I have never met Professor Roger Moltzen, the new Dean of Education at Waikato University. From his photo in the Waikato Times, he looks to be a "hail fellow, well met" sort of guy.
OPINION: His record with gifted children holds him in good stead.
So I wondered why, in presumably one of his first press releases in his new role, he chose to attack the Government's national standards policy. This seems a strange stance for a person, given the huge responsibility for training teachers for the next decade or so.
What does this say to his students? Does it tell them that, as public servants, for that is what they will be, they can choose not to carry out the policy of the duly elected government? Does he encourage these soon to be teachers to rebel against the democratic authority of governance?
I can only suppose that his 40 years in the teaching profession and presumably as a member of their union has left him with the impression that it is OK to ride roughshod over policies that were mandated by the electorate at the last election. It is an extraordinary arrogant view of the professional role of teachers.
What would happen if other professionals in the state sector decided that they didn't much care for the government's policy and opted out? What if the prison staff decided to reject the policy on incarceration of convicted prisoners, deciding instead to let all of them home every weekend? What if Treasury officers found the going too tough in implementing some of the financial restrictions imposed by the Government and instead rewrote the budget to ease off on them? The police might decide to take it easy on crime in contravention of the government's of the day's policies of zero tolerance.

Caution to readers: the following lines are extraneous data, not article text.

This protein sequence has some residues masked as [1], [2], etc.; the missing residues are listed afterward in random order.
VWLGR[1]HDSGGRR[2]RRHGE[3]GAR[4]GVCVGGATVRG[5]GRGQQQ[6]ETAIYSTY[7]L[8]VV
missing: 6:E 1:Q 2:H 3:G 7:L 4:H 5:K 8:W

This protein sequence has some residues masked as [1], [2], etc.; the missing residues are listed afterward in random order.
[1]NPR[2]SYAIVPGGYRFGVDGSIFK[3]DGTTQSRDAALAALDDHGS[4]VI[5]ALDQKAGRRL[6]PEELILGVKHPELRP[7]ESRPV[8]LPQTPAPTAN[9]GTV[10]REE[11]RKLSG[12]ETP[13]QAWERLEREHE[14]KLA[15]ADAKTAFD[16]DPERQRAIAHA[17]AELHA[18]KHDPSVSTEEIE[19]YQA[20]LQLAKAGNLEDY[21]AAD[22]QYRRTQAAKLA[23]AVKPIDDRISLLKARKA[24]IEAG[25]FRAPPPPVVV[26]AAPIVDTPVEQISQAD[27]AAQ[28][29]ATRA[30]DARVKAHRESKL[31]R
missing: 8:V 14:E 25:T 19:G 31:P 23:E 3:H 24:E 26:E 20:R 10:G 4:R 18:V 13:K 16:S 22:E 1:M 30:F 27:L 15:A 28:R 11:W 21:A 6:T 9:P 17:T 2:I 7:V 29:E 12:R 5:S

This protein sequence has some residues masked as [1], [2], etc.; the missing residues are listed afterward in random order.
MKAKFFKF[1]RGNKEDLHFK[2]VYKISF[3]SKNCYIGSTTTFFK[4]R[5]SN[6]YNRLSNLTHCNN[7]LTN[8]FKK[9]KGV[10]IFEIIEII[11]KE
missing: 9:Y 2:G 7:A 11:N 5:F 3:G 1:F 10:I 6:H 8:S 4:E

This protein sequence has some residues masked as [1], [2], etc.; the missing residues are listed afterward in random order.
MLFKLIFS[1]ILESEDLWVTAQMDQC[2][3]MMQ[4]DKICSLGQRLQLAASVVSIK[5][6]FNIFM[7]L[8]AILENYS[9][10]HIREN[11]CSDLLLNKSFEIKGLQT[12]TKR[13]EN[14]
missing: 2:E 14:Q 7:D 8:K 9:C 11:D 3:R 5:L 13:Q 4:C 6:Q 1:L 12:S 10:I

In the end, this sort of unprofessional behaviour can only lead to anarchy.
The teachers unions are probably the strongest in the country, which means they have a duty to use that power judiciously and not to abuse it.
I understand the rigours of teaching, coming from a family that boasts three qualified teachers and one soon to be so. My father was headmaster (that was the title given him in those days) of a primary school in the rougher part of Oxford, England. He actually resigned from the National Union of Teachers when he found that his head janitor was being paid more than him.
I also enjoyed my two-year stint in the profession as a lecturer in accountancy at a large polytechnic. So I am not anti-teacher, but people such as Prof Moltzen do them no favours by being so harshly critical of the policies of the Government, of whatever hue, he has served.
I've avoided entering into the argument on the merits or not of the national standards policy, although I note that the professor thinks their introduction "is possibly the beginning of the slippery slide".
He didn't amplify that statement, but he is quoted as thinking that "compliance in the classroom is counter to creativity".
What bits of the national-standards policy does he disagree with? Is he opposed to determining the curriculum level a child in his teacher's care has reached? Is he against showing the rate of progress over a year that his students reach? Is he against identifying his students who are underachieving? Is he against reporting in "plain language" to parents at least twice a year? Surely, they have a right to know how well their children are being taught.
These seem to me to be the guts of this national standards policy that he believes will be the start of a slippery slide and will stop creativity.
I wonder whether he has had input into the Opposition's education policy, which, as its spokesperson has made clear, will "dump national standards". Strangely, we are also told "schools would not be bullied into ditching national standards if they believed they provide the best way to get results". Sounds like a bob both ways to me.
So Prof Moltzen may have to modify his opening remarks in his new role as Dean of Education at our university, as it appears that even the Opposition party's spokesperson is all at sixes and sevens with her policy.